Quantfury Daily Gazette
Sci-fi expands across streaming
It’s been a big year for sci-fi fans and critics alike. Like galaxies colliding into each other, we’ve seen different sagas and franchises make their debuts in theatre or online, in what is turning out to be the streaming wars for the genre. But there’s something connecting these releases other than the familiarity of lightsabres, laser guns, spaceships, and alien planets. Many of the films or series released this year were either delayed or directly impacted by the global coronavirus pandemic. Was it worth the wait? Turns out, for some of this year’s films or TV series, it’s been decades since the previously attempted productions. And streaming services made bold moves to try to deliver to the core fans.
No doubt, making headlines this week, is Denis Villeneuve’s Dune (2021), available to stream on HBO Max, part of AT&T (NYSE: T), even a day before it was in theatres in North America, on 22 October 2021. COVID-19 has certainly impacted how we consume entertainment, and now it is directly influencing how the entertainment industry structures its releases. A year ago, when it was originally scheduled to be screened in North America, you would not have expected to be able to stream this sci-fi epic around the world before it was available in theatres.
Perhaps equally anticipated is Foundation, released on Apple TV+ (NASDAQ: AAPL), in a weekly episodic format. The production itself was halted since March 2020 during the initial height of the pandemic. Really, a year’s delay was not much longer to wait, since the last time a live-action rendition of Isaac Asimov’s Foundation books was attempted was in 1998. Certainly, Apple TV+ got some new customers, just to see how loyally (or not) would Asimov’s visions be manifested on screen.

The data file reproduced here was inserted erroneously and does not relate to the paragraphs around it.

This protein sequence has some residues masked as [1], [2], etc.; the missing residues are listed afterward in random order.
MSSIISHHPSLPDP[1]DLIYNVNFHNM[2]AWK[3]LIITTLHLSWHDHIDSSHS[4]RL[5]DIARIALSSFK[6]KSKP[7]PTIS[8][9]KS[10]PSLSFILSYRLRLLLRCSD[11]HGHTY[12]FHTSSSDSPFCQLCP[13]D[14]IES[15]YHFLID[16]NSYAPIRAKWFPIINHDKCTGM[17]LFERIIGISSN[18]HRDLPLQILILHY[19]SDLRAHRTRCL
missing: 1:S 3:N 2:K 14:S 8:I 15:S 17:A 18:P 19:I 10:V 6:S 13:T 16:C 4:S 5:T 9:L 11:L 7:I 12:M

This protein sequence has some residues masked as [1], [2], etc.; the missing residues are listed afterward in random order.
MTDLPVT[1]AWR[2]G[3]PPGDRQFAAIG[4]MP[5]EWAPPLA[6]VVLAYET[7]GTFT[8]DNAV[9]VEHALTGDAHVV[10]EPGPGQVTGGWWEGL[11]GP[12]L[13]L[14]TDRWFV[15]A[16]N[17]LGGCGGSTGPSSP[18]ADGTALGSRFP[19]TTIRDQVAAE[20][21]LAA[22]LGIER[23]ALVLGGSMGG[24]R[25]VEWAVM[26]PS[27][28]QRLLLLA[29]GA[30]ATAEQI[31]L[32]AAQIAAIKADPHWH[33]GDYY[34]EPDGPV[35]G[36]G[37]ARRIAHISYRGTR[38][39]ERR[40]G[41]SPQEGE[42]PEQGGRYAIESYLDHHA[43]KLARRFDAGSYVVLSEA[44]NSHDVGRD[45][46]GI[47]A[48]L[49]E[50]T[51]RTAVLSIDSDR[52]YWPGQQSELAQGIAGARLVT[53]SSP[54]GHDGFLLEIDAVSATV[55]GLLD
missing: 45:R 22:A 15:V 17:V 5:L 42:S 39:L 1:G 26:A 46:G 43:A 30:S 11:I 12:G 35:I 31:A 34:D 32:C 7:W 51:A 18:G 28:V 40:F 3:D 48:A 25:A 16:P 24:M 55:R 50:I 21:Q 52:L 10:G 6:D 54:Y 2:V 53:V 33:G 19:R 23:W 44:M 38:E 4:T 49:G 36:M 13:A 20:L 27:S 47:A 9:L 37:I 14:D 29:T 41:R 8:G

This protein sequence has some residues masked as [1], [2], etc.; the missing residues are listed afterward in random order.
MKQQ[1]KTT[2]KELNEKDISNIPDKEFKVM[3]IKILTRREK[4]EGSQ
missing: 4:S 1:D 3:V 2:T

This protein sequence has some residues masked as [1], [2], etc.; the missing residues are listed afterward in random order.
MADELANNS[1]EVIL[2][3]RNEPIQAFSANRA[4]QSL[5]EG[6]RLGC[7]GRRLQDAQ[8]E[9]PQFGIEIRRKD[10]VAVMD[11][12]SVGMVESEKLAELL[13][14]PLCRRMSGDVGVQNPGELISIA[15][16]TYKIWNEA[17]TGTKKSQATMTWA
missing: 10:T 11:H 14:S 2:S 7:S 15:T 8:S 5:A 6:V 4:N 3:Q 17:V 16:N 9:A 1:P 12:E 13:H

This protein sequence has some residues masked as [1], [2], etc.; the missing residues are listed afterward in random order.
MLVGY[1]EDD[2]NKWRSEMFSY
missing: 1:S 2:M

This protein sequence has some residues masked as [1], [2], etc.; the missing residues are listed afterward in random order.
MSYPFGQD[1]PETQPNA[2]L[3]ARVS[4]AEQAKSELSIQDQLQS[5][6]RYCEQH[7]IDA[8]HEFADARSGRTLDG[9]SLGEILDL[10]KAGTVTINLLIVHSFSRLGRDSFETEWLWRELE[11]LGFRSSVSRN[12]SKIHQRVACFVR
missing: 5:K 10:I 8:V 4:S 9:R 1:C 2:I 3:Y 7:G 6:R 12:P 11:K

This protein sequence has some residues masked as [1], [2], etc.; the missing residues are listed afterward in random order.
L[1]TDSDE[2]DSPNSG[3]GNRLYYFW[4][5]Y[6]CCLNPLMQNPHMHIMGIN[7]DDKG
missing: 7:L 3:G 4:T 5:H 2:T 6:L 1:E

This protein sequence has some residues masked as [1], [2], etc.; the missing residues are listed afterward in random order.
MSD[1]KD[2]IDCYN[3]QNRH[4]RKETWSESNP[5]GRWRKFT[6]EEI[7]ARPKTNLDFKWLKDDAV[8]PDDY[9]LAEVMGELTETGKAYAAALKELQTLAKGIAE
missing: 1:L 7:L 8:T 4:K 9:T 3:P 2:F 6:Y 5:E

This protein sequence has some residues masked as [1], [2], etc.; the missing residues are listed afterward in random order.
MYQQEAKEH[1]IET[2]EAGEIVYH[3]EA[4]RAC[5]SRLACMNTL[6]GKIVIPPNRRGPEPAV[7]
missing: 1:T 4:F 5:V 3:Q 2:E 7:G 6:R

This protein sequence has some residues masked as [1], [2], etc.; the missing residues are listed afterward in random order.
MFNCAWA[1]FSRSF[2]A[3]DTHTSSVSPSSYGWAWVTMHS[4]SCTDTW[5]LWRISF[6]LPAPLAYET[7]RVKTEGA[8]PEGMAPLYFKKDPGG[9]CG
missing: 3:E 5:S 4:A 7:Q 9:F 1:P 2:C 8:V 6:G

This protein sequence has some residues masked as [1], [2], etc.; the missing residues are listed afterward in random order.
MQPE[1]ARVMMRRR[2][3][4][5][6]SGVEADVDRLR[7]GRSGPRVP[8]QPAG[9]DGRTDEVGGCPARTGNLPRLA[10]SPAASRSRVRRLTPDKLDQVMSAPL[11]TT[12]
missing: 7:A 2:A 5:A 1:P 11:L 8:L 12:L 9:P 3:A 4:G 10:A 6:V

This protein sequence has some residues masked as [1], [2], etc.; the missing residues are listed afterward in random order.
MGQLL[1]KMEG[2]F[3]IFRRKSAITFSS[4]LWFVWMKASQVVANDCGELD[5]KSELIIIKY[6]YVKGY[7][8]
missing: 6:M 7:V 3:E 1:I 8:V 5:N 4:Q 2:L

Also embarking on a streamed series this year is Disney’s (NYSE: DIS) Star Wars: The Bad Batch, available on Disney+. But, it was opted to be an animated series, as a follow-on story to its 2008 TV series. Interestingly, choosing to release an animated series might have been not only a creative decision but a strategic one. During the time of production, in 2020, animation was one of the few types of film and television production that were able to resume during the COVID-19 pandemic. A good decision at that, in hindsight, as this animated series will be a welcome plug in the content gap for fans until the next expected Star Wars film, which is in 2022.
Hopefully, these latest sci-fi pieces, and the ability of the production teams to push past all the challenges of the past 2 years, are marking a return to normal life, at least as we knew it. The pandemic may have delayed but did not halt the expansion of the sci-fi (and streaming) universe.
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